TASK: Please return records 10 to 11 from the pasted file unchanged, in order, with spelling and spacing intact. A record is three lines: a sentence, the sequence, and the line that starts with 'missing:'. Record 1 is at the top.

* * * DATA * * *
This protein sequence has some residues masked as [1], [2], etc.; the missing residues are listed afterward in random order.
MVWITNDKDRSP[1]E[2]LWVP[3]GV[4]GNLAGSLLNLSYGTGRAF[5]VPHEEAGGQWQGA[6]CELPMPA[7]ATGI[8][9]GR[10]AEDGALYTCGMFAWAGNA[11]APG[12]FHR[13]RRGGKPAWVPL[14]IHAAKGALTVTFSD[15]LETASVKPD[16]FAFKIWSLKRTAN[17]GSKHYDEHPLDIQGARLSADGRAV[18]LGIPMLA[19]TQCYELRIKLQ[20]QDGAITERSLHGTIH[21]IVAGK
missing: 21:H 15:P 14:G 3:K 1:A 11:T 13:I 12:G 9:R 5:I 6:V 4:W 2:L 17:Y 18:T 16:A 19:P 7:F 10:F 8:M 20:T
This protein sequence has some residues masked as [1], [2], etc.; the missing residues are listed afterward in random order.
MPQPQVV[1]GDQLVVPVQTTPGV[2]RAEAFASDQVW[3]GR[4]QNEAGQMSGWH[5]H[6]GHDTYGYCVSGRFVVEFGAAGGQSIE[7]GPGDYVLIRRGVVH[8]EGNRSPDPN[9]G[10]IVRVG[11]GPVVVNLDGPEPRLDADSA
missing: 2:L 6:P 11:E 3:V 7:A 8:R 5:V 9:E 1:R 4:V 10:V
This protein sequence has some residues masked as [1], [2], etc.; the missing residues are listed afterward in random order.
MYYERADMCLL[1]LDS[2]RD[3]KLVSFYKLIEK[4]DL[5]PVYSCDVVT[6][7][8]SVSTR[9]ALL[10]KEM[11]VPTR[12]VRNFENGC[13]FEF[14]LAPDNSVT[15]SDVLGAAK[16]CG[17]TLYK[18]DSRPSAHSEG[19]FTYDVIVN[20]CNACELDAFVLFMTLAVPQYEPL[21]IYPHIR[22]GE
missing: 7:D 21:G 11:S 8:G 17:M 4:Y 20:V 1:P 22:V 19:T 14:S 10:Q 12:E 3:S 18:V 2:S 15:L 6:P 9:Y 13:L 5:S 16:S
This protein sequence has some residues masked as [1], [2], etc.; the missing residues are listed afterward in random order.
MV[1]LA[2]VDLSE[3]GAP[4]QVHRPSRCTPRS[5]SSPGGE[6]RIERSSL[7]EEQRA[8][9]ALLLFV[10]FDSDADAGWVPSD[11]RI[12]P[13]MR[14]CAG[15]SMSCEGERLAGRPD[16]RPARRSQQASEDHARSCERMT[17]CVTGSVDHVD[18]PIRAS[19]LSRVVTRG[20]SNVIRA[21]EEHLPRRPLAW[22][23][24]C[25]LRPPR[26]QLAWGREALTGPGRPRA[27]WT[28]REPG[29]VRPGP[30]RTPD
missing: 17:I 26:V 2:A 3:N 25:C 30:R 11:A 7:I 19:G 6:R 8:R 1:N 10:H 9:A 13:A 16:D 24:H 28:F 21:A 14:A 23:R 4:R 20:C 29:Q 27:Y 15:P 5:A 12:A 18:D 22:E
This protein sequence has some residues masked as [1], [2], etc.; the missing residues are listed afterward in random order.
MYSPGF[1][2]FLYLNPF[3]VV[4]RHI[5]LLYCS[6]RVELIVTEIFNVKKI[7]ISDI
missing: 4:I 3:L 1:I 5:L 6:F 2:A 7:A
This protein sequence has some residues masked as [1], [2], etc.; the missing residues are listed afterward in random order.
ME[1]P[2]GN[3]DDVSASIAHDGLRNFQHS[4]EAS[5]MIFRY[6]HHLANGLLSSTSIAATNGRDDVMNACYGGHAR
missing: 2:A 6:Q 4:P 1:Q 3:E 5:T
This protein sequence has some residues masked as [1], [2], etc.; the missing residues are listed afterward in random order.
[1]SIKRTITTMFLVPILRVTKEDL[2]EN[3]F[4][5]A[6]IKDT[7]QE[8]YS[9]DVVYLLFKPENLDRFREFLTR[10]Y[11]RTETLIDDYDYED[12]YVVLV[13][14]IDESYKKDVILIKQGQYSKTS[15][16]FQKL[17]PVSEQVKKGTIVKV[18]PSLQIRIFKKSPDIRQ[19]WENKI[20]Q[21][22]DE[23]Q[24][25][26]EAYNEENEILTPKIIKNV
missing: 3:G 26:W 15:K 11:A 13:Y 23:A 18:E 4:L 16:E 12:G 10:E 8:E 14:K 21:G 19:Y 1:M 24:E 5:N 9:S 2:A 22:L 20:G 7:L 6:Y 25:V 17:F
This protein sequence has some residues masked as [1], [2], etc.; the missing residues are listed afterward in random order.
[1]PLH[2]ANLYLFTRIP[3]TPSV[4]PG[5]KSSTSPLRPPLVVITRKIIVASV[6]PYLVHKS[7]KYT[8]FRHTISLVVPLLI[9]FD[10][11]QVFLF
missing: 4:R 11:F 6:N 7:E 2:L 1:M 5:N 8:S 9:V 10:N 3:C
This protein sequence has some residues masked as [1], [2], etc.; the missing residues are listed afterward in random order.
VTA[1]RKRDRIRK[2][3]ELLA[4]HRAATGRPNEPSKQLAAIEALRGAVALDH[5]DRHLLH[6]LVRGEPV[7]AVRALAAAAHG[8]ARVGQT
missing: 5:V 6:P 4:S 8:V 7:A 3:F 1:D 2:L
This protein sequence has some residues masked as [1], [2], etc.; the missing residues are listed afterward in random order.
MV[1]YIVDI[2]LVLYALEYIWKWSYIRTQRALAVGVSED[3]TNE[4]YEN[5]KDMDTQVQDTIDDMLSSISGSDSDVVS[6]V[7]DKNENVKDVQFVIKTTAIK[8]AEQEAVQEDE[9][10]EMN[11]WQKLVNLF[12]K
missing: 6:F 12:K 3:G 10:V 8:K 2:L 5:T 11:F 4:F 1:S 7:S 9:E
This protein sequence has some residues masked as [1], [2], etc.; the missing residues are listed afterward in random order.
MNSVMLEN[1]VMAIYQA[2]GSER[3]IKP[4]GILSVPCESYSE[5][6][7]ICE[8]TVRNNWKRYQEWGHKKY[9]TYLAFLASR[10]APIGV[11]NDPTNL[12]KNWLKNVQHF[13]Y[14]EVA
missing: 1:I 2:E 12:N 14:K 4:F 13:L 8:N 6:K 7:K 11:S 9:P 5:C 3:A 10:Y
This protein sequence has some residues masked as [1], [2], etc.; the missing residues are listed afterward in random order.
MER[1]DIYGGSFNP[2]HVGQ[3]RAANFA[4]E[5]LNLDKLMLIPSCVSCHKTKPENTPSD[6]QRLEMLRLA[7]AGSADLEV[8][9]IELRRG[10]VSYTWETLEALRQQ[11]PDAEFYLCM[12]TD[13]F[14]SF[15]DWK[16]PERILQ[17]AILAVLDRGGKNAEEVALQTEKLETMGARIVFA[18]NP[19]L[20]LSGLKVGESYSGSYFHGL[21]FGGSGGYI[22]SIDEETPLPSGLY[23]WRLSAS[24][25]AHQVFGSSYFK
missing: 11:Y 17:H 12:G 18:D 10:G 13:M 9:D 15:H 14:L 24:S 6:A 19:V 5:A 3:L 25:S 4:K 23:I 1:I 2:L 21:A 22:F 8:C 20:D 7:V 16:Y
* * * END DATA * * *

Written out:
This protein sequence has some residues masked as [1], [2], etc.; the missing residues are listed afterward in random order.
MV[1]YIVDI[2]LVLYALEYIWKWSYIRTQRALAVGVSED[3]TNE[4]YEN[5]KDMDTQVQDTIDDMLSSISGSDSDVVS[6]V[7]DKNENVKDVQFVIKTTAIK[8]AEQEAVQEDE[9][10]EMN[11]WQKLVNLF[12]K
missing: 6:F 12:K 3:G 10:V 8:K 2:L 5:T 11:F 4:F 1:S 7:S 9:E
This protein sequence has some residues masked as [1], [2], etc.; the missing residues are listed afterward in random order.
MNSVMLEN[1]VMAIYQA[2]GSER[3]IKP[4]GILSVPCESYSE[5][6][7]ICE[8]TVRNNWKRYQEWGHKKY[9]TYLAFLASR[10]APIGV[11]NDPTNL[12]KNWLKNVQHF[13]Y[14]EVA
missing: 1:I 2:E 12:N 14:K 4:F 13:L 8:N 6:K 7:K 11:S 9:P 5:C 3:A 10:Y